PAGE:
Big leap forward ... Foxtel and Nine promise saturation coverage from the London Games. Photo: Tim Clayton
IT COULD be the high water mark of Olympic broadcasting or the shape of things to come, but either way the local TV industry is throwing everything it has got at the London Games.
Foxtel, Nine and Macquarie Radio as well as other media outlets are sending about 460 people - meaning there will be nearly 60 more journalists and production staff from the media contingent than Australian athletes attending.
Foxtel alone will broadcast 3200 hours in total - 1100 of them live - putting it in the top league of total hours broadcast by any TV station globally and making it available on tablet for Foxtel subscribers. For its part Nine will broadcast 300 hours, with live coverage through the night.
Already the pair, which between them spent $100 million securing the rights to the Vancouver and London games, are squaring off. Both are claiming to be live, though with eight channels at its disposal Foxtel is able to say it will cover all events in full and live.
Pete Campbell, Foxtel's head of sport said the point of difference with Foxtel was ''long-form coverage''. ''Nine will be predominantly your traditional terrestrial broadcaster in terms of the way the Olympic games have been covered. They will do wonderful short packages, they'll do terrific highlights packages, and they'll bounce from event to event looking for the Australians, looking for some of the higher-profile internationals.''
Nine will run 16.5 hours of live coverage, from the beginning of Australian prime time through the night and finishing up at nine the next morning. Nine has confirmed it has permission from the federal government to broadcast some of the coverage in 3D on a separate channel.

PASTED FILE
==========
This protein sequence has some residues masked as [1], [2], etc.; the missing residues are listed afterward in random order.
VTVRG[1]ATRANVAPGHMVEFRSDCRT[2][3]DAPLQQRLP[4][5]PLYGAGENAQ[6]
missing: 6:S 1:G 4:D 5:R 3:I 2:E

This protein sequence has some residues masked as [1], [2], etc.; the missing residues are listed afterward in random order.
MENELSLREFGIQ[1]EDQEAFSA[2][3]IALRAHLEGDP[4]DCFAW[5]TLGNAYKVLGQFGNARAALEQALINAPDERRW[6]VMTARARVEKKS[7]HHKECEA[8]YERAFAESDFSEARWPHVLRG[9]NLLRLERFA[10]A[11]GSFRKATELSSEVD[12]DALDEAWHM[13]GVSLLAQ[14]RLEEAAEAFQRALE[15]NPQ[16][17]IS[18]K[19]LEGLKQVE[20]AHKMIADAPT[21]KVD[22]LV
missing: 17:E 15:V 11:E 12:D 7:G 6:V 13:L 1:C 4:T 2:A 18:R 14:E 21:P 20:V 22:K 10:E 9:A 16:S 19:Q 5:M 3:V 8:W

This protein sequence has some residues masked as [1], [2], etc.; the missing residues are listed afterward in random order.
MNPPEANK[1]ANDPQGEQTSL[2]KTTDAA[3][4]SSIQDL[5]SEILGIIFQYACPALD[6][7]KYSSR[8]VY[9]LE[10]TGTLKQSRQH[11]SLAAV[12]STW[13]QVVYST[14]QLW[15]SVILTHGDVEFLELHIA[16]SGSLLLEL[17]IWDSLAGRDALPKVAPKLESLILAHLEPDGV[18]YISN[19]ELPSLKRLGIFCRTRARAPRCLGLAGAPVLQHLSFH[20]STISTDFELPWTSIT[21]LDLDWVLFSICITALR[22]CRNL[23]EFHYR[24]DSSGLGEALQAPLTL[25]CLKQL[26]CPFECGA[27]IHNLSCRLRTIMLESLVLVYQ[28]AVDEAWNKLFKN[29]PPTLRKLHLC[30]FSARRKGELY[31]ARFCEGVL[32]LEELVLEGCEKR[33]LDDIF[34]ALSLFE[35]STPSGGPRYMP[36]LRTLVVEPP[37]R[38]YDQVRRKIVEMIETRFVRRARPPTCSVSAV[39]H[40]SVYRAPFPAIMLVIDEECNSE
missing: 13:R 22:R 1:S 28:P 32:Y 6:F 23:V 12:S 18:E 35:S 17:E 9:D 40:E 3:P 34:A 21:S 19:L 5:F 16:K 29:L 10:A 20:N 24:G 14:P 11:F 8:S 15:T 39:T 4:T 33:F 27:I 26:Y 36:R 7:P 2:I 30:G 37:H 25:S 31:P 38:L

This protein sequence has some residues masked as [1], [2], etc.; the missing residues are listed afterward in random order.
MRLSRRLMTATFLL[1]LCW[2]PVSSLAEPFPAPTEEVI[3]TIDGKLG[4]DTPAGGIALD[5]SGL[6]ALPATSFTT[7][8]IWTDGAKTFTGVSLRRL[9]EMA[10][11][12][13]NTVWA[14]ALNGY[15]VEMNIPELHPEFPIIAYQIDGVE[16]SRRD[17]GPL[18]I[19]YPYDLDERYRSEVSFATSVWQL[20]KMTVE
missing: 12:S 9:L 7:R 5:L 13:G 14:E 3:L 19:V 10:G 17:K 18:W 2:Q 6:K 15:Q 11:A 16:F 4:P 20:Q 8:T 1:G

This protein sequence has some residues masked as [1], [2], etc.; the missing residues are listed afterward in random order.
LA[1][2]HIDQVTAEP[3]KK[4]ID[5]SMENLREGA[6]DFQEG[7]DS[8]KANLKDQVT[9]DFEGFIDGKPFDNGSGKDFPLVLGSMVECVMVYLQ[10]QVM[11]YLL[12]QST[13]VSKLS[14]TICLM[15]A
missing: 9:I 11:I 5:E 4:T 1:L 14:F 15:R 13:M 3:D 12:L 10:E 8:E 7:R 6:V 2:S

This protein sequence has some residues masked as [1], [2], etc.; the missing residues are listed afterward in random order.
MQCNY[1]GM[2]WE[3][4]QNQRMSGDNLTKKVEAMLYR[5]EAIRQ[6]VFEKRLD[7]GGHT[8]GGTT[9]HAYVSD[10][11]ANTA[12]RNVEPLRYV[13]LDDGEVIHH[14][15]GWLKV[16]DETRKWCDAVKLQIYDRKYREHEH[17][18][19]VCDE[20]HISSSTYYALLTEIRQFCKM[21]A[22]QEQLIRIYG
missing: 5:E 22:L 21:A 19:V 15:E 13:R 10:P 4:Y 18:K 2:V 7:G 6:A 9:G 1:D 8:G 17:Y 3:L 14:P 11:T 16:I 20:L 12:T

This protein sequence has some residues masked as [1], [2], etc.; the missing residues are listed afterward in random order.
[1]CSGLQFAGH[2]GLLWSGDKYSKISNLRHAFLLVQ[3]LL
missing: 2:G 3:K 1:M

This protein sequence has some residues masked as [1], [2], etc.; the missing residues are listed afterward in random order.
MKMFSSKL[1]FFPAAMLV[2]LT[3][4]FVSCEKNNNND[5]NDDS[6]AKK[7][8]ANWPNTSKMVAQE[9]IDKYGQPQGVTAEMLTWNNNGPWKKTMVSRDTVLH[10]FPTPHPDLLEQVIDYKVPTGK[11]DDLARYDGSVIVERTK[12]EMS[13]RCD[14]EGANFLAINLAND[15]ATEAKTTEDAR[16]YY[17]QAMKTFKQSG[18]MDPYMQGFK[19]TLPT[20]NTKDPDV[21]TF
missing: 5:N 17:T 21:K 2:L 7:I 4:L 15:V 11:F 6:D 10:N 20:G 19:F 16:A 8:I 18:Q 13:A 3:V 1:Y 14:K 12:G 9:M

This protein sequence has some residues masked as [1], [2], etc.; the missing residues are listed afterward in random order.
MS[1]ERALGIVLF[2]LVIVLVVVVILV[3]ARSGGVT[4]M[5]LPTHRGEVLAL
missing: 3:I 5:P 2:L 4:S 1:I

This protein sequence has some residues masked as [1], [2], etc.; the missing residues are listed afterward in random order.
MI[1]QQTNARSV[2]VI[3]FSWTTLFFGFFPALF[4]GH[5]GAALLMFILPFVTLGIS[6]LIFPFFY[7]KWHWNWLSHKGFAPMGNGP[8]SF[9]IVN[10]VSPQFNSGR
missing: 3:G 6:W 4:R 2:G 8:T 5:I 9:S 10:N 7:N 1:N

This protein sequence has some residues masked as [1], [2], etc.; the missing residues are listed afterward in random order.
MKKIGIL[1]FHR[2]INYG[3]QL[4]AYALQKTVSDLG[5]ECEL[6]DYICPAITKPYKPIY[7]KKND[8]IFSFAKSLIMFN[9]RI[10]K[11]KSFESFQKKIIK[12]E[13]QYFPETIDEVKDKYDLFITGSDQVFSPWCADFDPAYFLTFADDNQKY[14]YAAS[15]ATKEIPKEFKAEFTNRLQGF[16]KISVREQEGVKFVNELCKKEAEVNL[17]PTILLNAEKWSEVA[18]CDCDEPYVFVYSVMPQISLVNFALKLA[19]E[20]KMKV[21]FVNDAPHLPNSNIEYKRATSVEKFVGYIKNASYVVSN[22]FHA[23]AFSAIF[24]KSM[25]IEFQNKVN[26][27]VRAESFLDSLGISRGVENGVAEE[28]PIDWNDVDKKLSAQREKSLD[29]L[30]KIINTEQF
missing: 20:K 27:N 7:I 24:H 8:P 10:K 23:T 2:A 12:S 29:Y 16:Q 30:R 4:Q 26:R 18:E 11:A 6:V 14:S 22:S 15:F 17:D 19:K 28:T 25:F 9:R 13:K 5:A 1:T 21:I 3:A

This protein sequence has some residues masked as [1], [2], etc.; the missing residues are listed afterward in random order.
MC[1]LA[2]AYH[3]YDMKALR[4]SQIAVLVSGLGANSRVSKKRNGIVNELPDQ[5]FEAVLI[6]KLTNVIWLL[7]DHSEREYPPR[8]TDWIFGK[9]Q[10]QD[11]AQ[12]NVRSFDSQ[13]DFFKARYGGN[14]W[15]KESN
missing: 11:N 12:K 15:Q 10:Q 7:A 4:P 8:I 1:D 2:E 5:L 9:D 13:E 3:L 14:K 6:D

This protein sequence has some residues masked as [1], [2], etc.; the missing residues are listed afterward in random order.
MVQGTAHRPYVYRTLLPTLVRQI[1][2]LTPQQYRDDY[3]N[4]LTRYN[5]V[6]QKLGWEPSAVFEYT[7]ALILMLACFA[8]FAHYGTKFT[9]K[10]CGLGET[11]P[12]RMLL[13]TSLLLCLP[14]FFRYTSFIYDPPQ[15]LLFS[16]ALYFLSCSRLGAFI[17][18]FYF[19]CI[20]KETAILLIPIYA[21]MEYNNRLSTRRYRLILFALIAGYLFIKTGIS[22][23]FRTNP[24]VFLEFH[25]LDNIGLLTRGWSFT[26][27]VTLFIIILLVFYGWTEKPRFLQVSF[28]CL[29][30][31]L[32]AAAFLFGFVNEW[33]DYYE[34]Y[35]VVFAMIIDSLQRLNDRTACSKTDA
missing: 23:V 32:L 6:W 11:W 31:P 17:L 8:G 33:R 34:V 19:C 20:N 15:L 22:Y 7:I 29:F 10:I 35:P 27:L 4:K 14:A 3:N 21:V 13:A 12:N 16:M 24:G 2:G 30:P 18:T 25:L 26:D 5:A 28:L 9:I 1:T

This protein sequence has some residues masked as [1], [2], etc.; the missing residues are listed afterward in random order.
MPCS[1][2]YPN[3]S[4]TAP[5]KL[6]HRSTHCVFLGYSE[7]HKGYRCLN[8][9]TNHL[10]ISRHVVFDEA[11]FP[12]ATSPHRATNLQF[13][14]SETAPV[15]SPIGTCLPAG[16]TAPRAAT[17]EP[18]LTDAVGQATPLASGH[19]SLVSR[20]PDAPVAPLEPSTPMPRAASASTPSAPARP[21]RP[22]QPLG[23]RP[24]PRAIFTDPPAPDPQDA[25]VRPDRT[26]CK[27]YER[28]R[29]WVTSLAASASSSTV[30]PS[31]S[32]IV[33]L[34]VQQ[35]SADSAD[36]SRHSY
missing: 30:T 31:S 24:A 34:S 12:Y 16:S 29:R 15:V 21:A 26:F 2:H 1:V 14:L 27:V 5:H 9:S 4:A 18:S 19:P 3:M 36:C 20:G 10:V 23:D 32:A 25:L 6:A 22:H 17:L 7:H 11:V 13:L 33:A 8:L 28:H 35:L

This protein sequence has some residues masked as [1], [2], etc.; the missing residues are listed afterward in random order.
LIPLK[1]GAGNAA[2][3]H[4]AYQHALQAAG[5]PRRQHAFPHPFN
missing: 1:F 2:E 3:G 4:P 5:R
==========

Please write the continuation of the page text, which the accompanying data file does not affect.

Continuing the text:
But unlike Foxtel, which is contracted to run every event in full, Nine says it will have greater flexibility. Nine's managing director, Jeffrey Browne, said: ''We have the ability to go from event-to-event, ensuring the biggest moments of what's tipped to be the biggest Olympic Games in history will be available in every Australian home for free.''
Both, however, are hoping for a ratings bonanza. During the Beijing games Seven had an average nightly audience of about 2.1 million viewers. Foxtel is also pinning its hopes on luring more people to pay TV. Earlier this year Foxtel reported total subscriber numbers just outpaced Australia's population growth rate, rising 2.1 per cent in the second half of last year to 1.65 million homes.
Total production costs for the Australian broadcasters is expected to top $30 million, industry sources say. Campbell would not discuss figures but said: ''It's a big investment, for sure, but we will get it back for the business.''
Earlier this year Foxtel said it was waiving the charge for its existing sports subscribers, who make up about 80 per cent of its customers. New subscribers will pay between $61 and $100 a month for the basic Foxtel package with the Olympic channels. Marketing will start in June, Mr Campbell said.
Nine and Foxtel will share a commentary team, but will have separate teams calling the swimming races. Foxtel's team is Susie O'Neill, Rebecca Wilson and the radio personality Ray Hadley, who is also calling for 2GB. Nine will have Ray Warren, Grant Hackett and Giaan Rooney. Foxtel's studio star will be Matt Shirvington while Nine will rely on Ken Sutcliffe.